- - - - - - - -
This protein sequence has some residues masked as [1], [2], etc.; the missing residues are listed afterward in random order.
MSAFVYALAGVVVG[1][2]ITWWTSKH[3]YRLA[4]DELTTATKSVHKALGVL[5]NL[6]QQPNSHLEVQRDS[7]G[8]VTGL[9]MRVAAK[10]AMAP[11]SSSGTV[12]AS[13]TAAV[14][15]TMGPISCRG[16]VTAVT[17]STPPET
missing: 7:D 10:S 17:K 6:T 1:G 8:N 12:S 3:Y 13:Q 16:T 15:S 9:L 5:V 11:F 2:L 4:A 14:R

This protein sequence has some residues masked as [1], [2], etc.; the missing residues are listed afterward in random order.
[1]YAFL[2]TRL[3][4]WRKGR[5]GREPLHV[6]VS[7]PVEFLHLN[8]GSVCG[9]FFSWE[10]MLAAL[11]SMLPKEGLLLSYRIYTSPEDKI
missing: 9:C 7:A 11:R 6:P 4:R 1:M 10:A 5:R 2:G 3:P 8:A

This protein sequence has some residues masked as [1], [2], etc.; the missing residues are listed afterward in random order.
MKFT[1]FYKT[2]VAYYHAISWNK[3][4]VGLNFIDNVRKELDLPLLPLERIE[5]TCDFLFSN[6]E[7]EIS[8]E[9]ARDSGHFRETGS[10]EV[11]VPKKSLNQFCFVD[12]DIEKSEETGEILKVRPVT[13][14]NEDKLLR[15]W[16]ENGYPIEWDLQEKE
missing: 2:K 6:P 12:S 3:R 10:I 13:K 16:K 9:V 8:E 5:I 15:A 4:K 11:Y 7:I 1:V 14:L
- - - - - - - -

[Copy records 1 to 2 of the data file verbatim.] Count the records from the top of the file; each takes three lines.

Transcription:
This protein sequence has some residues masked as [1], [2], etc.; the missing residues are listed afterward in random order.
MSAFVYALAGVVVG[1][2]ITWWTSKH[3]YRLA[4]DELTTATKSVHKALGVL[5]NL[6]QQPNSHLEVQRDS[7]G[8]VTGL[9]MRVAAK[10]AMAP[11]SSSGTV[12]AS[13]TAAV[14][15]TMGPISCRG[16]VTAVT[17]STPPET
missing: 7:D 10:S 17:K 6:T 1:G 8:N 12:S 3:Y 13:Q 16:T 15:S 9:L 5:V 11:F 2:L 4:A 14:R

This protein sequence has some residues masked as [1], [2], etc.; the missing residues are listed afterward in random order.
[1]YAFL[2]TRL[3][4]WRKGR[5]GREPLHV[6]VS[7]PVEFLHLN[8]GSVCG[9]FFSWE[10]MLAAL[11]SMLPKEGLLLSYRIYTSPEDKI
missing: 9:C 7:A 11:R 6:P 4:R 1:M 10:A 5:R 2:G 3:P 8:A